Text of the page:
How much does it cost to work with an outsourced bookkeeper?
If you have a small business, working with an outsourced bookkeeper or accountant can be the best way to get help with your financial records. People often ask me how much it costs to hire an outsourced bookkeeper and my answer always is: “It depends.” Yeah, I know that’s not much help. But the reality is that you’re paying for the bookkeeper’s time. And how much of that time you need depends on many different factors. Some of those factors are within your control and some aren’t.
How Much Help Does Your Business Need?
What are those factors? One is how many accounts your business has. Of course, the more accounts you have, the longer your bookkeeper’s to-do list gets. Another factor is the time of year; there is seasonal variation. Bookkeepers usually need to spend more time with your records in January if you are issuing 1099s and February and March as you get ready to file taxes.
Something else that’s not really under your control is how many transactions your business has. A service business with a few clients might have ten transactions per month. Whereas many retail businesses could have 100 or more transactions a week. It’s vitally important to your business that you track each transaction, but that does consume more of your bookkeeper’s time. In addition, if you have different points of sale, it will take more time for a bookkeeper to issue invoices.
How Granular is the Information?
You might think of your financial records as a lump of uninteresting numbers, but your books actually tell a story about your business. Exactly what story they tell depends on the level of detail and how you categorize your data. You can get a high-level overview without much detail or you can get a close examination of every part of your business. There’s no right or wrong way to tell the story, but the way it’s told should be useful to you.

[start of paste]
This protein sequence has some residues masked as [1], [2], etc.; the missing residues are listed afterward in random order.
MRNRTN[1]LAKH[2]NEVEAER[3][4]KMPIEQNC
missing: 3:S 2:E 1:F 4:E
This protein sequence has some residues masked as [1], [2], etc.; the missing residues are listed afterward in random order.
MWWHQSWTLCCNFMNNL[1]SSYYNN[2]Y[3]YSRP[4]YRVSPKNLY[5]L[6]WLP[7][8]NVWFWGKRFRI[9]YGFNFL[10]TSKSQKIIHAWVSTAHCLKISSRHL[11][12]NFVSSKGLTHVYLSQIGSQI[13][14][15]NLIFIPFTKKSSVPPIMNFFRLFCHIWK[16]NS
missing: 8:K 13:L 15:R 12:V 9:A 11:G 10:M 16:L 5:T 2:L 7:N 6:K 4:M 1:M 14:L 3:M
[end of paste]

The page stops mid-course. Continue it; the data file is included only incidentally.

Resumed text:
For example, if you run a construction business, you can track the labor by the job and by what you did on the job each day. That might seem like an unnecessary hassle, but knowing that information will help you figure out if you over- or underestimated some part of the project. And that is good to know the next time you’re assembling a bid. Likewise, carefully categorizing your business expenses can help you figure out what you are actually spending and why. You will know if you’re charging the right amount for the profit margin you want.
Balancing Detailed Information and Cost
On the other hand, this extra information is useful only if it affects your business decision making. Some business owners think that they want every possible detail about their finances. But it can be difficult to digest an 8-page spreadsheet of accounting codes and figure out how to make meaningful use of the data. The level of granularity is a balancing act between useful information and spending more than you need. Categorizing data by different lines of business could be very useful, but is it worth the extra cost?
I had one client who was tracking everything in minute detail and asked her, “Are you really using all that data?” When she confessed that didn’t have time to review all that information, I recommended that she could save some money by making her records less granular. I encourage all my clients to keep it simple as long as they are getting the information they need.
Whatever the level of detail in your books, you should have some process in plan for how you will use the information. “I hope to look at that information next week,” is not a plan. You should have some event that will trigger you to actually review and use the information—whether it’s reaching a certain dollar figure in one category or setting a monthly schedule. That will help you avoid paying more for more detail than you can use.
You know your business, so you are in the best position to know how these factors will influence your bookkeeping. But that will only give you a rough idea of whether you are at the low or high end. For a better idea, contact an outsourced bookkeeper for an estimate.
Do you need more information about your business? Contact Office Accomplice and see if we can help!